My name is Alicja Tokarska. I am a Polish-born translator who has lived and worked in Scotland since 2009. What are the key things you should know about me?
✔ I hold an MA Hons in Spanish and Comparative Literature and an MSc in Translation Studies.
✔ More than a decade spent in Scotland has made me a true linguistic and cultural expert.
✔ I completed a six-month translation traineeship at the European Parliament in Luxembourg , where I perfected my translation skills and used French every day.
✔ I spent one year in Barcelona, building fluency in Spanish and embracing another culture.
✔ Inclusiveness lies at the core of my business. I pride myself on creating inclusive and empathetic communication, so you won't find a one-size-fits-all approach in my texts.
✔ My extensive network of fellow translators means that I can help you with multilingual projects or refer you to a trusted colleague if needed.
✔ I'm an Associate member (AITI) of the Institute of Translation and Interpreting (including a number of its language and subject networks), a Chartered Linguist (MCIL CL) and a member of Mediterranean Editors and Translators.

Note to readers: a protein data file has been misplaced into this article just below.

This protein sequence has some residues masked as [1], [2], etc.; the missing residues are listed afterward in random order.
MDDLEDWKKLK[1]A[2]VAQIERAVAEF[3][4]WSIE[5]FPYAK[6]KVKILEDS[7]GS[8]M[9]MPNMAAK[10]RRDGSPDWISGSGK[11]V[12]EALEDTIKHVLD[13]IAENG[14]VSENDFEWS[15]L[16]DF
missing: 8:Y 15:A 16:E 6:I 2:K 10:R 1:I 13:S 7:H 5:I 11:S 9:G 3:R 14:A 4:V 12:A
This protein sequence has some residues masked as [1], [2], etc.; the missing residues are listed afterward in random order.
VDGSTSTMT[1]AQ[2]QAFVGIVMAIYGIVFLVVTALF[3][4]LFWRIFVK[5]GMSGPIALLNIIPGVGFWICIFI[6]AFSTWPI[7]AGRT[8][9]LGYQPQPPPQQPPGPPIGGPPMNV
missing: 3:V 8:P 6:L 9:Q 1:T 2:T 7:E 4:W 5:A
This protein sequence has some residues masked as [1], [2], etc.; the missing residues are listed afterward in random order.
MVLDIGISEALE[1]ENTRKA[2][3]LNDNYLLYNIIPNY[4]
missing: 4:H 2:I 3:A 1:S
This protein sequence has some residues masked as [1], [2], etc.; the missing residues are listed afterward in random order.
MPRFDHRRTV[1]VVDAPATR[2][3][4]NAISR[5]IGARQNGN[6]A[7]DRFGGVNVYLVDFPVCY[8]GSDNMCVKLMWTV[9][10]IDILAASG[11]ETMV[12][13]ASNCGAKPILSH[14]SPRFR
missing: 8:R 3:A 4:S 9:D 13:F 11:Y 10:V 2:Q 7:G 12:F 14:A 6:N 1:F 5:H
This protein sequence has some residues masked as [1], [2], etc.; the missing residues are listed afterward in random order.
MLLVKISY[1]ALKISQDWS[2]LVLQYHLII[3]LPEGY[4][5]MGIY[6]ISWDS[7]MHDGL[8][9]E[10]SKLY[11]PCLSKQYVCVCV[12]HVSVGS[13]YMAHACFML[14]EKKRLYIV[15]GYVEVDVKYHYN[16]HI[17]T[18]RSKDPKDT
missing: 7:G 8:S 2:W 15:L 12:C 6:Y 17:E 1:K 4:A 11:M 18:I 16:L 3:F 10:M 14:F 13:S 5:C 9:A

✔ I talk the talk and walk the walk: I'm a keen vegan cook, have hands-on experience behind a sewing machine, and try to make a point of living in a sustainable way.
If you would like to discuss your project and receive a free, non-obligatory quote, feel free to get in touch.
What is inclusive language?
The main aim of inclusive language is to ensure that our message does not offend, exclude or alienate anyone. As such, inclusive language should be free from prejudiced vocabulary – as regards gender, skin colour, sexuality or abilities.
Language is an extremely powerful tool and word choice matters. What's more, language keeps changing. Certain expressions that were once neutral no longer have a place in today's world.
That said, each language has its own set of rules for inclusive communication. Solutions used in English may not necessarily work in Polish, Spanish or French.